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    No. 14 of Ad Gentes proclaims that the catechumenate should be the ordinary way in which
people who are not infants become members of the Church.  It was Vatican II, in the
Constitution on the Sacred Liturgy (Sacrosanctum Concilium, no. 64), which decreed the
restoration of the catechumenate in its full, ancient form.  By doing so, it culminated a process
that had been going on for some time to order the method of entrance into the Church, give it a
liturgical place in the Church, and make it more than just an intellectual learning of the truths
of the Faith.  The first sentence of no. 14 explains that the catechumenate should be an
experience similar to the novitiate in religious communities, i.e. a time to get to know the Church
and to practice its way of living.

“Those who have received from God the gift of faith in Christ, through the Church, should
be admitted with liturgical rites to the catechumenate which is not a mere exposition of
dogmatic truths and norms of morality, but a period of formation in the whole Christian
life, an apprenticeship of sufficient duration during which the disciples will be joined to
Christ their teacher.”

    In restoring the catechumenate, the Council Fathers were very conscious of the missions. 
They wanted the rite to be able to accept and “baptize” any elements of initiation rites found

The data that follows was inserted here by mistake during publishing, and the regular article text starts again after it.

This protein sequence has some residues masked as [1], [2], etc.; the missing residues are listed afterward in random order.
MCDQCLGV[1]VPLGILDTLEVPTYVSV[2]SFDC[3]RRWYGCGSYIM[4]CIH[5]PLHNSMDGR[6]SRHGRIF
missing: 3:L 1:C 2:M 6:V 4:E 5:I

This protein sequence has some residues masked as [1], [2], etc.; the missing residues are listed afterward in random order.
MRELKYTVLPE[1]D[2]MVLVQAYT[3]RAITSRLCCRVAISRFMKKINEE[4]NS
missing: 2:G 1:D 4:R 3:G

in the missions that were not contrary to Christian teaching or morals (cf. Sacrosanctum
Concilium, nos. 38, 65).  But, more than that, they saw the catechumenate as also the entrance of
the newly baptized into missionary life, i.e. by baptism the new Christians would themselves
become missionaries: “Since the life of the Church is apostolic, the catechumens must learn to
cooperate actively in the building up of the Church and in its work of evangelization, both by
the example of their lives and the profession of their faith.”

    The Council Fathers also wanted the catechumenate to be clearly defined in the new Code of
Canon Law.  The Code was revised after Vatican II and republished in 1983.  There the
catechumenate is anchored, first of all, in the missionary activity of the Church (Book III,
Title II, Missionary Activity, Canon 788), where it is treated as one of the steps toward the
goal of missionary activity, which is to add new members to the Church.   It also speaks about
the catechumenate in Book IV, Title I, Baptism (Canons 849-878), as part of the normal
preparation for baptism (Canon 851, 1°), and as one of the requirements for an adult to be
baptized (Canon 865, §1).

    The Council Fathers considered the catechumens as already joined to the Church.  They
quoted St. Augustine on this (Tractates on the Gospel of John, 11, 4): “Because catechumens
have the sign of the cross on their foreheads, they are already from the great house [i.e. the
Church]; but let them become sons from servants.  For they are not to be thought of as nothing
who already belong to the great house.”